Home > Post A Week 2011, Uncategorized > The View From the Cheap Seats (Part Two)

The View From the Cheap Seats (Part Two)

Tickets, please.

A few days after our tedious Chesterfield-to-Edinburgh train experience we stumbled over an article warning would-be travelers of possible pitfalls of booking train travel online. The maze of confusing ticket jargon may leave customers derailed as they might unknowingly purchase more expensive tickets than desired. Blindsided. In our case, we secured a decent fare but sacrificed convenience, comfort and a bit of peace.

“We can just take the train from Chesterfield to Edinburgh. Takes about four hours,” I blithely told Hubby.

It seemed like a good idea until I checked the fares. A bit more than I had anticipated but the discounted fare with stops might be an alternative, since I had by then already had my heart set on spending time with a friend in Chesterfield en route from London to Scotland. I certainly didn’t want to give up the opportunity of visiting Scotland for the first time, even for what would be just an extended weekend.

In its defense, I have found Britain’s transportation system to be easy to use and extensive. Even someone who is directionally challenged as I am can find her way from Heathrow to Leicester Square without difficulty. So, it wasn’t the route; it was the method. Our route had two stops. Freeze right there. There’s a difference between a stop and a change. Changes are what we got with our “cheaper seats”, as the gentleman at the train station ticket counter called them when I enquired about our route.

Lesson One: Stops versus Changes. First mistake. I don’t mind stops. Buses make stops; our bus to Hampton Court Palace seemed to stop every ten feet. Trains make stops; three quick stops took us from Golders Green to Chalk Farm Station to attend church. Stops are for picking up and letting off while the existing passengers remain on board, reading their newspapers or talking to fellow passengers. Changes, for me, create anxiety. Changes require gathering one’s belongings, weaving clumsily through other travelers to disembark before hightailing it to the correct track or platform to catch the next train in a matter of only minutes. All of this can be tricky business if, being unfamiliar with the process, you’re not travelling as lightly as you should. Anything more than a small suitcase and a purse renders the activity a chore.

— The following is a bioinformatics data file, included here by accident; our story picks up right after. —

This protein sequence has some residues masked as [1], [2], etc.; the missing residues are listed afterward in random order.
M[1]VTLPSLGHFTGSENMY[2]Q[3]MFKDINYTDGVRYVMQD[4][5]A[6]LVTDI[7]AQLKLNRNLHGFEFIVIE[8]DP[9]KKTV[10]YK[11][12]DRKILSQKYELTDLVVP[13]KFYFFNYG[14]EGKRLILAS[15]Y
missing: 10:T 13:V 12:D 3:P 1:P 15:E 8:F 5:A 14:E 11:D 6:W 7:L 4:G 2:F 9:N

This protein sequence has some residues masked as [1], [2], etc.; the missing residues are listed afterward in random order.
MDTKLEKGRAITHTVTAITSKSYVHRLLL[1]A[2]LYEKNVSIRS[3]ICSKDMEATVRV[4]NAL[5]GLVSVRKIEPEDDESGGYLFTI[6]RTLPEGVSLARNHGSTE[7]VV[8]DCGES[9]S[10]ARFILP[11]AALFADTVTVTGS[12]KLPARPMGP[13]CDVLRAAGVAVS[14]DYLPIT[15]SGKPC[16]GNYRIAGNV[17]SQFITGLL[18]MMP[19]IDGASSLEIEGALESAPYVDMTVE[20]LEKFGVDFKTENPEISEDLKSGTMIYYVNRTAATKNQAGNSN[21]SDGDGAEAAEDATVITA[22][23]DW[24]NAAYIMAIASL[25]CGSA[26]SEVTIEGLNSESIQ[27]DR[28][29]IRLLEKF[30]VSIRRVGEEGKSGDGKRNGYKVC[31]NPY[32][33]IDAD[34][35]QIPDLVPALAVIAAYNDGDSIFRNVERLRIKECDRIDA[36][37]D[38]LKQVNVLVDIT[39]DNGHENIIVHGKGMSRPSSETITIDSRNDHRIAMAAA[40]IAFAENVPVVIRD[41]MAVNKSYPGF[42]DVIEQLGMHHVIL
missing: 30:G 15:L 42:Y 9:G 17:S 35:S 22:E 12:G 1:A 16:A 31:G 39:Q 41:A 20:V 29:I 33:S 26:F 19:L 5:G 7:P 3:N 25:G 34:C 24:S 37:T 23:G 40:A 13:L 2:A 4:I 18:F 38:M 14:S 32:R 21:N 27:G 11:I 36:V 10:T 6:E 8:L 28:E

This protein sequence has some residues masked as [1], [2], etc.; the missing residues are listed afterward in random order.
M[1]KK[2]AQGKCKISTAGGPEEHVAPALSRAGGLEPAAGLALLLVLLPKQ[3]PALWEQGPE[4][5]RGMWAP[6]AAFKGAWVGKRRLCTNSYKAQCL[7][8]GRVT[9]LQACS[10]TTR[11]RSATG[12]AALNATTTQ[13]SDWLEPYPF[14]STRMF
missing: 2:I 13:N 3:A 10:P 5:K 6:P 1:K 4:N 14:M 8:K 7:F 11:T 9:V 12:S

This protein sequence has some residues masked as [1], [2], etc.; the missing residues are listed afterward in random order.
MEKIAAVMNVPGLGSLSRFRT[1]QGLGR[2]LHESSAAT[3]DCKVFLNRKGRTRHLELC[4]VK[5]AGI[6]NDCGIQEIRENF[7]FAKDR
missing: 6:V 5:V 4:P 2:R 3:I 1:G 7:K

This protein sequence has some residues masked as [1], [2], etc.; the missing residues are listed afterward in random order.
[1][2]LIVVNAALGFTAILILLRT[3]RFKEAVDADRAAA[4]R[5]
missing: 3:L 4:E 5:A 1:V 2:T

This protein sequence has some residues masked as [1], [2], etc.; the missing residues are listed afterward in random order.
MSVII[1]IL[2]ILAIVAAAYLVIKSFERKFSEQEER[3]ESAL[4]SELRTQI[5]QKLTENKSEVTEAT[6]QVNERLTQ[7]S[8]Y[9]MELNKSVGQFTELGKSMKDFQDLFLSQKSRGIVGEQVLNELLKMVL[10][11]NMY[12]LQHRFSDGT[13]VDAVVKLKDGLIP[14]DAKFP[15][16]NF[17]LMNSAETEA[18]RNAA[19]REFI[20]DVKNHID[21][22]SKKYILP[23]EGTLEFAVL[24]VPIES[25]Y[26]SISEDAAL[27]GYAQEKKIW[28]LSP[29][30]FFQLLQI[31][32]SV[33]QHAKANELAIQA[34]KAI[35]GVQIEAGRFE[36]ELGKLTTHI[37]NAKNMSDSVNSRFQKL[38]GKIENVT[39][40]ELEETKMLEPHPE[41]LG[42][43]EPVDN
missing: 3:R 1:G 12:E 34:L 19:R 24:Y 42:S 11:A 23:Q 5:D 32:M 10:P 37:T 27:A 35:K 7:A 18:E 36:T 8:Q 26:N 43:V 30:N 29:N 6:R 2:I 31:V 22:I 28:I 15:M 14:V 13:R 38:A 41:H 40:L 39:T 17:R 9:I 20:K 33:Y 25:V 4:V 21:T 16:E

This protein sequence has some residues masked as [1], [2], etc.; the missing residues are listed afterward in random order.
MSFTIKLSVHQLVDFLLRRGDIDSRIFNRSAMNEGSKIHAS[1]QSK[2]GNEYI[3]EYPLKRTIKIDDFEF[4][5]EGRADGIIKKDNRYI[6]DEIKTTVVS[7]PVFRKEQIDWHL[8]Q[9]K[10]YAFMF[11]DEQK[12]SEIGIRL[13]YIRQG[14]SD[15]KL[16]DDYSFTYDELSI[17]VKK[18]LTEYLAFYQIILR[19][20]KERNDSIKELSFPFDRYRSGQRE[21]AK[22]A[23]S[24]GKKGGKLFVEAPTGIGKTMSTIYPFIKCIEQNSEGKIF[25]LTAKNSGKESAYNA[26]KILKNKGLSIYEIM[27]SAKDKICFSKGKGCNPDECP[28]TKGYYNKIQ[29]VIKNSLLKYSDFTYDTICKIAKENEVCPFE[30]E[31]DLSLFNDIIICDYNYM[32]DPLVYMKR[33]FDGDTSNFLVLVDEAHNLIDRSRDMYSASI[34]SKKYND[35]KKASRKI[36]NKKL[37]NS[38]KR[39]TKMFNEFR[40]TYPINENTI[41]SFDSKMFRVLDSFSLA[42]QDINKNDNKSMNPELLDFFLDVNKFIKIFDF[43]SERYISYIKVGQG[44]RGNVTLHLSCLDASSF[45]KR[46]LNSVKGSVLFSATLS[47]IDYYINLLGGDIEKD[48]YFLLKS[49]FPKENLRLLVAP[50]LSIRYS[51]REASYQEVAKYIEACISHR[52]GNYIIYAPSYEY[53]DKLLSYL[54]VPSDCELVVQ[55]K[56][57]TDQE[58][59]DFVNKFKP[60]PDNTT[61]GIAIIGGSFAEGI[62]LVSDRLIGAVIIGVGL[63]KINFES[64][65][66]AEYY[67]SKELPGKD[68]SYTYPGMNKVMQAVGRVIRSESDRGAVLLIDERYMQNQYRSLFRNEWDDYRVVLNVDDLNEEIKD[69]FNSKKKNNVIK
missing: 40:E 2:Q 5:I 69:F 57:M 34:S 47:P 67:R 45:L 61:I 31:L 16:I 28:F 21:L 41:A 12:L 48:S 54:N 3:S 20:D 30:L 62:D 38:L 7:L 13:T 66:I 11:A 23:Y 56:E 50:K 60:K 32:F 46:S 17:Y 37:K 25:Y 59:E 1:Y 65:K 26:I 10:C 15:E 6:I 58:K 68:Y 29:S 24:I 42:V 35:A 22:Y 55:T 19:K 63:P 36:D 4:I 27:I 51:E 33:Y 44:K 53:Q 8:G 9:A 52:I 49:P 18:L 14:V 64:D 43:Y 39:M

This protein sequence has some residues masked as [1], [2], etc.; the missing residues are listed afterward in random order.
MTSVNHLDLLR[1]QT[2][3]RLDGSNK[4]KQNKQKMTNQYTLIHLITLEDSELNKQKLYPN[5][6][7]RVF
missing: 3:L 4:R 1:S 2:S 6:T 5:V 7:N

Lesson Two: Right coach, wrong end. I don’t know how the other passengers seemed to always get it right, but I consistently managed to board at the wrong end of the coach. The seats are numbered, but how is it that, when we needed seats 73 and 74, we boarded at the end starting with seat 1? Or when we needed seats 21 and 22, guess where we boarded? You guessed it—way down near seat 70. I never did figure out the system but rather just got very used to saying “Excuse me. Excuse me, please. Sorry. Excuse me.”

Lesson Three: Travel light (in amount and weight). Despite my efforts to the contrary, my suitcase was surprisingly heavy, and the case became heavier every time I had to hoist it up from the platform to the train. Then my heart sank. All of the storage for suitcases is taken except for overhead area which is, of course, too small. On the first leg of the journey, we had to forego our comfy, reserved seats in favor of standing with our baggage to ensure they stayed out of everyone’s way. Fortunately, that was a short trip. The second change involved an embarrassingly awkward, pride-swallowing slog to our seats where I rode penned into my window seat with our bags piled so high in Hubby’s aisle seat that I couldn’t see over them. Anonymity can be one’s saving grace from life’s most embarrassing moments.

Lesson Four: Reserved seats don’t matter until you show up. Finally, during the third leg, Hubby and I were able to sit together in our seats like normal people, a reward after enlisting the help of a train attendant who managed to rearrange the luggage in the storage so our pieces would stow legitimately. What a relief until we discovered a lady had settled into our reserved seats with her daughter instead of moving on to their own reserved seats. They were busy reading and playing a game, respectively, when we appeared to claim our seats. After a bit of fluster and subsequent snickering from on looking passengers, we dropped—tired—into our now-vacated seats. I stared out the window watching York disappear down the tracks and determined, “I am not doing this again.”

In these days of the two-hour advance arrival at the airport, self check in, baggage fees, security procedures and airline snacks for sale, who would have thought flying might be the easier way to go?

We flew back to London from Scotland, but that’s another story.

  1. August 1, 2011 at 11:21 pm

    Thanks for the advise about the trains! Haven’t hit too many yet on our travels (we’ve been sailing mostly) but I know when we make it out to Europe that will change 🙂

    • August 1, 2011 at 11:41 pm

      Hope I didn’t put you off. This was a case of traveler error!

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